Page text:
When we can occasionally turn our attentions away from the dramas roiling our lives these days, many eyes will be turning toward Pierre and the start of South Dakota’s 2021 legislative session.
This year, that attention may be more important than ever.
With the COVID-19 pandemic still here, business may be far from usual at the Legislature this session. Safety protocols and general wariness will likely cut down the number of people who make it to Pierre this winter to present their viewpoints or issues to lawmakers. Some legislators have predicted there will be fewer lobbyists roaming through the capitol to talk to lawmakers and track legislation as it moves through the legislative process. Thus, more business could potentially be transacted beyond the view of citizens and advocates.
That could make things interesting the next two months.
States with what amounts to one-party rule are typically more prone to having governmental transparency issues. It doesn’t matter what state it is or what party is in power. As such, there is always the increased possibility or temptation that legislation can be pushed through with little oversight, unless those on the outside remain very vigilant.
It’s going to be up to a lot of entities to monitor what transpires in the capitol this winter.
One of the front-liners in this will be the state’s media. Frankly, this will be more challenging because general cutbacks through the years have reduced the number of reporters in Pierre. Those few who are there can’t be at every committee hearing or floor vote, which complicates the process. But these reporters will make every effort to cover what they can.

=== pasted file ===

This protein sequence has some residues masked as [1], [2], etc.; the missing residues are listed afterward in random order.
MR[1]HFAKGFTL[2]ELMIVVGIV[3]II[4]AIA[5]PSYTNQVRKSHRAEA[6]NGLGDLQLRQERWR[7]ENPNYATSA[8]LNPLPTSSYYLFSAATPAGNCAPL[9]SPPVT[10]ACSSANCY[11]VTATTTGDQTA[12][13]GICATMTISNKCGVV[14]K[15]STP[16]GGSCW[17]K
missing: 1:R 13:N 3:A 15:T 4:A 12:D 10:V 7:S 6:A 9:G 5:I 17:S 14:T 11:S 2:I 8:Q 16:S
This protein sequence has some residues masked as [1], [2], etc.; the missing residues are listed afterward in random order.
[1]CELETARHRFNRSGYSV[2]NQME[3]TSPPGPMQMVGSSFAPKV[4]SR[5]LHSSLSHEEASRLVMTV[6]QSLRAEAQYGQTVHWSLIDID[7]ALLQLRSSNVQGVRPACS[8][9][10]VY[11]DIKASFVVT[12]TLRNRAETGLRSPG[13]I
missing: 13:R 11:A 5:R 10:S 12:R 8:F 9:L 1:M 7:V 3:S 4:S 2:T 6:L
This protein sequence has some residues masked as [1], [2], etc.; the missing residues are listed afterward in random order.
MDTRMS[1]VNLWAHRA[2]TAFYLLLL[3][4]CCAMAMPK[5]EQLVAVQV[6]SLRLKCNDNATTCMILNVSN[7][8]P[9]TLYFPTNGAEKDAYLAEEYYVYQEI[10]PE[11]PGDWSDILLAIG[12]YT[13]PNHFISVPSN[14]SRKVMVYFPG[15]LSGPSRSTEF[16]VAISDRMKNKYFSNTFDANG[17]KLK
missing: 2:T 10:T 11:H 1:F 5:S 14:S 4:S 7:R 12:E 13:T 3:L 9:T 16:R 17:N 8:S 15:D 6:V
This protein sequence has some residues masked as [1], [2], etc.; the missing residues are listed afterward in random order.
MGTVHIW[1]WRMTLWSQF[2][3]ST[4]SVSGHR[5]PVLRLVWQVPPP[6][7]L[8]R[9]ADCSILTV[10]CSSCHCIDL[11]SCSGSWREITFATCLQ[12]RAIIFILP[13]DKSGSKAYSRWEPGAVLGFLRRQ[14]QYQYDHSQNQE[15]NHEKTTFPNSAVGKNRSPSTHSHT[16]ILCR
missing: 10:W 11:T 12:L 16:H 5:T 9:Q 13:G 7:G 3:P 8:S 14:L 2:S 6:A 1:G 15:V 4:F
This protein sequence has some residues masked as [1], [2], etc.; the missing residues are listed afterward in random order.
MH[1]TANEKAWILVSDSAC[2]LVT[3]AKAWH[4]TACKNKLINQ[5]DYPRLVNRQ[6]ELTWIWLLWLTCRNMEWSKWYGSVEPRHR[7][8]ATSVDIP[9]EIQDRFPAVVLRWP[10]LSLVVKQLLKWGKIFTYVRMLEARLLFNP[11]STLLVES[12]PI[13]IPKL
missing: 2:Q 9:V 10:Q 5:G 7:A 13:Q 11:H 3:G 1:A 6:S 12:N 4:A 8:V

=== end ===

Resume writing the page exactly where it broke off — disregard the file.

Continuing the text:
Lobbyists and advocates will also be monitoring matters in Pierre as closely as possible through digital means or, when possible, in person.
The citizens of this state also have a role in this, particularly by keeping in contact with their lawmakers to make their views known. Access to them may be more difficult this session — for instance, District 18 lawmakers will be holding virtual cracker barrels, but only two will be held this winter instead of the normal three — but providing that input is going to be essential.
In closing, let’s remember that most of our lawmakers are well aware of the access problems that will hinder this session and will work to be as open as possible with and accessible to their constituents about what’s happening in Pierre. They want to hear from you; don’t be afraid to exercise that line of communication.
This is going to be a fascinating session with several pressing issues on the agenda, including COVID-19 and marijuana. Under the current difficult conditions, staying informed and being heard will be more important than ever.
Let the legislative games begin.